Advocacy Updates ~ October 12, 2021

October 12, 2021

Administration News

President’s Malaria Initiative launches new strategy

On October 6, the U.S. President’s Malaria Initiative (PMI) launched its strategy for 2021-2026 End Malaria Faster. The strategy will contribute to the global goals of saving more than four million lives and preventing over one billion cases of malaria by 2025 by focusing on five areas: 1) reaching the unreached, 2) strengthening community health systems, 3) keeping malaria services resilient, 4) investing locally, and 5) innovating and leading.

Dr. Francis Collins to step down as NIH Director

On October 5, Dr. Francis Collins, Director of the National Institutes of Health (NIH), announced that he would step down at the end of the year. Dr. Collins is the 16th and longest-serving NIH Director with his tenure spanning more than twelve years and three presidential administrations. During his tenure, Dr. Collins established bipartisan support for NIH research, growing the budget by 38 percent during his leadership. Though he is stepping down as NIH Director, Dr. Collins will continue to lead his research laboratory at the National Human Genome Research Institute (NHGRI).

Dr. John Nkengasong nominated to lead PEPFAR

On September 27, the Biden administration released their intent to nominate Dr. John Nkengasong, currently the director of the Africa Centers for Disease Control and Prevention (Africa CDC), as Ambassador-at-Large and Coordinator of United States Government Activities to Combat HIV/AIDS Globally at the Department of State. In this role, Dr. Nkengasong will lead the President’s Emergency Plan for AIDS Relief (PEPFAR). Dr. Nkengasong is a U.S. citizen and, if confirmed, will be the first person of African origin to hold the position.

President Biden hosts Quad Leaders’ Summit

On September 24, President Biden hosted the first Quad Leaders’ Summit to put together ambitious initiatives to increase global cooperation on modern problems including COVID-19 response and climate change. Quad countries have pledged to donate over 1.2 billion vaccines globally, in addition to COVAX doses, and have committed to “Build Back Better Health Security” to ensure better pandemic preparedness. The Quad also intends to gather expertise with the Quad Infrastructure Coordination Group and lead on “High-standards infrastructure.”

USAID announces appointees for climate change coordinator and COVID-19 task force

On September 20, USAID welcomed new Biden-Harris appointees including: Gillian Caldwell, Climate Change Coordinator and Deputy Assistant Administrator, Bureau of Development, Democracy and Innovation and Eric Postel, Senior Advisor to the Administrator focused on Private Sector Engagement, including for the COVID-19 Task Force.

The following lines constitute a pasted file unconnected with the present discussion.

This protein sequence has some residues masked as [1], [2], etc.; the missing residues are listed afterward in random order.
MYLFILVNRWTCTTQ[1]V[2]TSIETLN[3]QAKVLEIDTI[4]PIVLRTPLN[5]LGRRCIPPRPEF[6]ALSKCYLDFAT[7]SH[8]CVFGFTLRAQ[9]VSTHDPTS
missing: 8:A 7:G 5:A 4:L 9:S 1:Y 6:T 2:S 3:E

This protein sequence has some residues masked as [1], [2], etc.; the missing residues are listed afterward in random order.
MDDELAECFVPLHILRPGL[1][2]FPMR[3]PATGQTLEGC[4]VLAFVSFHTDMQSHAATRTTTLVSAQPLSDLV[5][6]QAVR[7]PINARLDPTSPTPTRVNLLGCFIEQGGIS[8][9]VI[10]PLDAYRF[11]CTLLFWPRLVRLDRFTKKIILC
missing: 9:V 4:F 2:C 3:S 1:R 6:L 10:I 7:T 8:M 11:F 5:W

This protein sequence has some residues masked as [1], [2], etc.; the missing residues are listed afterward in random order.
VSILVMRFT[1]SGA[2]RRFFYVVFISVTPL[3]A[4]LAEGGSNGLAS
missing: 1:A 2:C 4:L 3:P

State and USAID seek public comment on U.S. Global Water Strategy

The Department of State (DoS) and USAID have announced a public meeting (November 17) and request for public comment (by October 29) on the United States Global Water Strategy 2017-2022. This will include all aspects of the strategy including challenges, strengths, weaknesses, results, and ongoing priorities. Comments from the public are encouraged to comprehensively inform the development for revised plans in 2022 and onwards.

USAID New Country Roadmaps Released

USAID has released its “flagship analytical tool for assessing country progress” to evaluate how a country’s policy, informal actions, infrastructure, and other factors support progress towards sustainable development. Each roadmap metric helps clarify relative strengths and weaknesses when looked at individually, but when put together create a high-level “snapshot” of a country’s progress and needs. 

KFF releases US COVID-19 vaccine donations tracker

The Kaiser Family Foundation (KFF) has released a tracker for U.S. international COVID-19 donations. This tracker will show the overall picture of donated doses, as well as a breakdown of the doses by recipient country, income level, region, vaccine product, delivery mechanism, and delivery month. To date, the U.S. has pledged to donate at least 1.1 billion doses by the end of 2022.

Congressional News

Global Malnutrition Prevention and Treatment Act introduced in the Senate

On October 7, Senators Chris Coons (D-DE), Roger Wicker (R-MS), Tim Kaine (D-VA), and John Boozman (R-AK) introduced the Global Malnutrition Prevention and Treatment Act, which authorizes USAID to scale up prevention and treatment efforts and coordinate partners to address global malnutrition. Global Health Council has endorsed this legislation. Please find the full bill text here

SFRC holds nomination hearing for Dr. Atul Gawande